I am pleased to report that Guardians of the Galaxy Vol. 2 (I’ll refer to it simply as Vol. 2) is, as many of you have found out for yourselves over the past week, every bit as good and in some ways much better than even the first one. Vol. 1 was a great surprise and still the boldest movie Marvel has yet made. Vol. 2 doubles down on the world it created and the characters that inhabit it, losing the freshness a little (which is being overstated as a complaint) but managing to improve on those few significant weak spots the first one did have.

One of those is the way certain characters were shorted much of an arc as the plot took over the movie. In Vol. 2 this never happens and no character, and there are so fucking many of them, gets shorted. They all have satisfying arcs, even Kraglin (Sean Gunn), wisely depending on interactions with each other. For people who like Marvel movies and fans of The Fast and the Furious franchise, this will feel familiar. It’s in pairings, parallels and polar opposites, that juggling so many characters and arcs becomes possible. Vol. 2 pulls this off with aplomb and manages to weave through tonal shifts, some of which are pretty shocking and risky. A stronger commitment to the sadness and loss hinted at in Vol. 1 is also demonstrated here, giving this goofy space movie an emotional core that is hard to find even in serious dramas. If I could compare that to something, it’d be a Pixar movie, where they definitely understand that the juxtaposition of light heartedness, humour, and fun against deeper, darker, and unresolved feelings provides a strong base for engaging drama and characterization. Not only this, but James Gunn managed to infuse this one with some pretty heavy existential and philosophical weight, which I’ll get to later on. I didn’t expect that.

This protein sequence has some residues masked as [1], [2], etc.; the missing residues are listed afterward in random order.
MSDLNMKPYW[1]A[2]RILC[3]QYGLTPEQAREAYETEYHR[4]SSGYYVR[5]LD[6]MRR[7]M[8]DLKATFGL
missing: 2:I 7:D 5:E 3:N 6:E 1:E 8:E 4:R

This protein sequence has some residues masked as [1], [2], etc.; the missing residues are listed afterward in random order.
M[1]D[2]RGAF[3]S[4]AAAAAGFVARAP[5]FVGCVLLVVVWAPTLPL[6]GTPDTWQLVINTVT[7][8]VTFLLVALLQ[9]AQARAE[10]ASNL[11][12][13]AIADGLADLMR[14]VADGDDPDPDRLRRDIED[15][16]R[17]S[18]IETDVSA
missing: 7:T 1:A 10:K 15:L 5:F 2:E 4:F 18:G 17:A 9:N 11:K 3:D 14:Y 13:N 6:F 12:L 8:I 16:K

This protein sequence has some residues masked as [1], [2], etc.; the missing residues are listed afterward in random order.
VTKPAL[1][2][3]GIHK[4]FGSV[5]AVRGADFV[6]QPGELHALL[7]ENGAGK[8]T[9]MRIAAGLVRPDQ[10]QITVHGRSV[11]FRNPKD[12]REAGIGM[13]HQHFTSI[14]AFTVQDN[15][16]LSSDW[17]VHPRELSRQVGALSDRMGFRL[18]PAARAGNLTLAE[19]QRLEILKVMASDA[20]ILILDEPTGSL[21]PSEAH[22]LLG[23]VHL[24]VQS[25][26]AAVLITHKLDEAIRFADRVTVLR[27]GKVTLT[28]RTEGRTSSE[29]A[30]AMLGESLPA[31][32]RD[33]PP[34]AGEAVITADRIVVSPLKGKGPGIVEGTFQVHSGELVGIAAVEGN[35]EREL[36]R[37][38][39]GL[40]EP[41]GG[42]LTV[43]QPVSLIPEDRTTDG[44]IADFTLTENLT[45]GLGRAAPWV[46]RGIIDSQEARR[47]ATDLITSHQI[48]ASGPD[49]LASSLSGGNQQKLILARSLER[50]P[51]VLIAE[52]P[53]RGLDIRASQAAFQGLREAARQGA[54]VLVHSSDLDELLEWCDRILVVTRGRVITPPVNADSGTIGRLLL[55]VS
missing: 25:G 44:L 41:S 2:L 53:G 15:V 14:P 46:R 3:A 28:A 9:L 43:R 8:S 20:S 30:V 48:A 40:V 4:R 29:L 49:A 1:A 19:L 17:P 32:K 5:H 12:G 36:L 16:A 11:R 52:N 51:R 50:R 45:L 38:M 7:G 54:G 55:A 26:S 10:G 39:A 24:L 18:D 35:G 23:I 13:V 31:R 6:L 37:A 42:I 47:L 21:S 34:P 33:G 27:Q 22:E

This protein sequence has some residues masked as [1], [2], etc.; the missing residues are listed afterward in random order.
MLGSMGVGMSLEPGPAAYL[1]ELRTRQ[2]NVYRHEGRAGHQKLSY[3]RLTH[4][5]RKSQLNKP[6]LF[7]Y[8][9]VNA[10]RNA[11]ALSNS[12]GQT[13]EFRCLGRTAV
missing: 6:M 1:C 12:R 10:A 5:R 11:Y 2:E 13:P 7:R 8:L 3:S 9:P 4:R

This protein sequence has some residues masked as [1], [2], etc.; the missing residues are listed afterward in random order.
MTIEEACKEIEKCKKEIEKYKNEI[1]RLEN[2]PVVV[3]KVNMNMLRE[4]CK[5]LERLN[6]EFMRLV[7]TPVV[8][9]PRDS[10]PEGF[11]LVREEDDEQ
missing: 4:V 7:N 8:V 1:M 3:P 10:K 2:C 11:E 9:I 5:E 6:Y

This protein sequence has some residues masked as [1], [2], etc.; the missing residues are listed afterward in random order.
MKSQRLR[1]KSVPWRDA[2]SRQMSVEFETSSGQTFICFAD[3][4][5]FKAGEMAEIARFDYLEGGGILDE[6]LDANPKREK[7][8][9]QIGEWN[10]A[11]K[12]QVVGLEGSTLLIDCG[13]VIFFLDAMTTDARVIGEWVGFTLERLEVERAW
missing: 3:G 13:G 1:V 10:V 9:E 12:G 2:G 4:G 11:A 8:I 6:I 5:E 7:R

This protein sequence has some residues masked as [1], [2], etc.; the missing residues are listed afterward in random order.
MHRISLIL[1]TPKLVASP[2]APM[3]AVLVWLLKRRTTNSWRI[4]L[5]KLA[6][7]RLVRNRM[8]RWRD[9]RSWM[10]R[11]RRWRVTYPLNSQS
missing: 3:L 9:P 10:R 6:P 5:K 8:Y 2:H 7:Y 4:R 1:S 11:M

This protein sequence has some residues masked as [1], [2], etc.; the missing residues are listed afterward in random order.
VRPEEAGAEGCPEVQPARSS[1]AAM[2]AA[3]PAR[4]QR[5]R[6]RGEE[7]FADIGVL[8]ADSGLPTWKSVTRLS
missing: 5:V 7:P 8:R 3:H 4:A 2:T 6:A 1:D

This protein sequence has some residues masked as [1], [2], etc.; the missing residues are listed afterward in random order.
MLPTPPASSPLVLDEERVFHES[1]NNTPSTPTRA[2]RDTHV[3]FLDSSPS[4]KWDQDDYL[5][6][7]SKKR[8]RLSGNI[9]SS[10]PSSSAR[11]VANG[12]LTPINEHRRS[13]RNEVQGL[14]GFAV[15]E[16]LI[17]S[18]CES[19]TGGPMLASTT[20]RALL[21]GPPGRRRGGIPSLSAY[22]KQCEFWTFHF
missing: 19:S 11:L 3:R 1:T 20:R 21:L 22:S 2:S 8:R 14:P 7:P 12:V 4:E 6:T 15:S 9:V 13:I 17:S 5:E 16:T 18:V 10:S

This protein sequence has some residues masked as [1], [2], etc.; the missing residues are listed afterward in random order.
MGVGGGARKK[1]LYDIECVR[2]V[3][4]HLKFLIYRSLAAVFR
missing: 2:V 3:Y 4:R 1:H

All the way back when testing revealed that Vol. 2 was the MCU’s first movie that scored 100s (whatever that means), the hype has been real. There’s already a pretty misguided mini-backlash against this movie, fixated on gags that don’t quite land or the way the second act dismisses the overarching plot in favor of briefly becoming a shaggy hangout movie, but this stuff seems nitpicky to me. At the same time, I totally understand just how hard it is to deal with a movie as anticipated and hyped up as this one was. Your mind always wants to find that one thing wrong with it, so I take these nitpicks as a great sign personally. If the worst someone can say is that the space fruit ripeness joke feels a little forced then this is one helluva movie, right? It so is. Read the rest of this entry »

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What a bunch of a-holes.